Intensive Outpatient Pain Management Shown as Cost-Effective Method for Treating High Utilizer Chronic Pain Patients
March 16, 2017, ORLANDO, Fla. – High utilizers of medical services account for disproportionate healthcare costs, with up to 21% of expenditures spent treating the top 1% of patients (Jiang et al, Characteristics of Hospital Stays for Super-Utilizers by Payer, 2012. Agency for Healthcare Research and Quality H-CUP Nov 2014), and chronic pain patients account for a substantial proportion of high utilizers (Harris et al J Emerg Med. 2016;50(4);e203-14).
A recent study at Duke University presented as a scientific poster abstract today at the 33rd Annual Meeting of the American Academy of Pain Medicine assessed how the development of an intensive, individualized pain management program for high utilizers affected an institutions' financial outcome metrics.
To conduct this study, researchers established a cohort of 31 high utilizer patients with a comorbid diagnosis of chronic pain from April 2014 to July 2015. Patients in the cohort were referred to the Duke Medical Pain Service (MPS), an intensive outpatient pharmacologic management program that employs a physician-led care team specializing in both psychiatry and pain medicine.
After having been in MPS's care for approximately one year, the cohort's inpatient and outpatient financial data were analyzed to determine utilization patterns before and after the cohort initiated MPS treatment. Looking at 14 cost centers, the study found that care costs for patients in the cohort (calculated for total and yearly amounts) were reduced by 55% and 45% respectively. The cost per patient was reduced by nearly $9,000 per year.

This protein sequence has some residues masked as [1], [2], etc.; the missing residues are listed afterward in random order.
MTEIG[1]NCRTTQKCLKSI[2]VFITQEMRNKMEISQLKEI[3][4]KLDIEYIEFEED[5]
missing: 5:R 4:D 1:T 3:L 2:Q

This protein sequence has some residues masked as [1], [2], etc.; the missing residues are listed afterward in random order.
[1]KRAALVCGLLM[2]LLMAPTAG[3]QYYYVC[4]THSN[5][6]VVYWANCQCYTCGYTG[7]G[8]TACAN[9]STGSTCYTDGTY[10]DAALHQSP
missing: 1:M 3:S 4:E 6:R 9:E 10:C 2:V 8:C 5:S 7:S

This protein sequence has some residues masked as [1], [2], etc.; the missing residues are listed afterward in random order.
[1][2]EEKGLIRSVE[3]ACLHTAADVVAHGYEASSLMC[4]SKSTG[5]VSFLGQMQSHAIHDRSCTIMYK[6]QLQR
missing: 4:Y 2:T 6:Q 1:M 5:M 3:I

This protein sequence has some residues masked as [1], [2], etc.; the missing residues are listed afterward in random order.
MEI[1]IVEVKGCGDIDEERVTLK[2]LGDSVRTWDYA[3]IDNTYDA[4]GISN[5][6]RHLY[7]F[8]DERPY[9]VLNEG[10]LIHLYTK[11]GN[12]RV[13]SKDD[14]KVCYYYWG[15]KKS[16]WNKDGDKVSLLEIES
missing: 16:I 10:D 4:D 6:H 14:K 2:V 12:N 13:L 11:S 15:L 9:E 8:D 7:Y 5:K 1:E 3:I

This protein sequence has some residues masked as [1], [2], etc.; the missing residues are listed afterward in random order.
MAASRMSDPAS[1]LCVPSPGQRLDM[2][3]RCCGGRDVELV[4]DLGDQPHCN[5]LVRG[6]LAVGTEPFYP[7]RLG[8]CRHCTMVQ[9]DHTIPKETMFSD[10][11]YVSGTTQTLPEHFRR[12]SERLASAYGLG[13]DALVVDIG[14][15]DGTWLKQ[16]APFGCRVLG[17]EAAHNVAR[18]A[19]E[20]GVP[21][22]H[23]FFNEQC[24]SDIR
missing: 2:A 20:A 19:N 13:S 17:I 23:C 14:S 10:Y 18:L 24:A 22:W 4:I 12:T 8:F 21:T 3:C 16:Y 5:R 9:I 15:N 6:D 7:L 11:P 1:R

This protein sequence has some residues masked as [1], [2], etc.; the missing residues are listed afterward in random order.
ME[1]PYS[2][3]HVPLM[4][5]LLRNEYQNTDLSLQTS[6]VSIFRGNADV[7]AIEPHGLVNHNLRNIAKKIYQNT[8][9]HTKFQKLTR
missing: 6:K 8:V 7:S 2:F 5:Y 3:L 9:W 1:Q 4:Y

According to Steven Prakken, MD, lead author of the study and a pain medicine specialist at Duke Health, MPS staff use a functional pharmacology approach to treat patients with an expanded array of medications in order to optimize both pain and its psychiatric comorbidities. "The focus of MPS intervention is not simply reduction of pain. It is optimized patient function across multiple domains, both somatic and psychological," says Dr. Prakken. "Our method is unique in that a multidisciplinary approach can be encompassed in a single visit with a single practitioner, therefore addressing more adequately the patients' many needs."
This study supports the notion that an interdisciplinary treatment modality is especially effective when treating high utilizer patients in order to provide cost-effective, quality care; a finding that is especially important as the financial burden of health care in the U.S. continues to grow and more than 100 million Americans suffer from chronic pain. "This research shows a clear path forward in containing the cost of an ever-expanding population. Reproducing effective treatment modalities such as that of the Medical Pain Service, which dramatically reduces hospital system costs, may well lead the way to successful health care cost containment in the future," says Dr. Prakken.
Poster 181 – Cost Savings Associated with Intensive Outpatient Pain Management of Duke Health System High Utilizers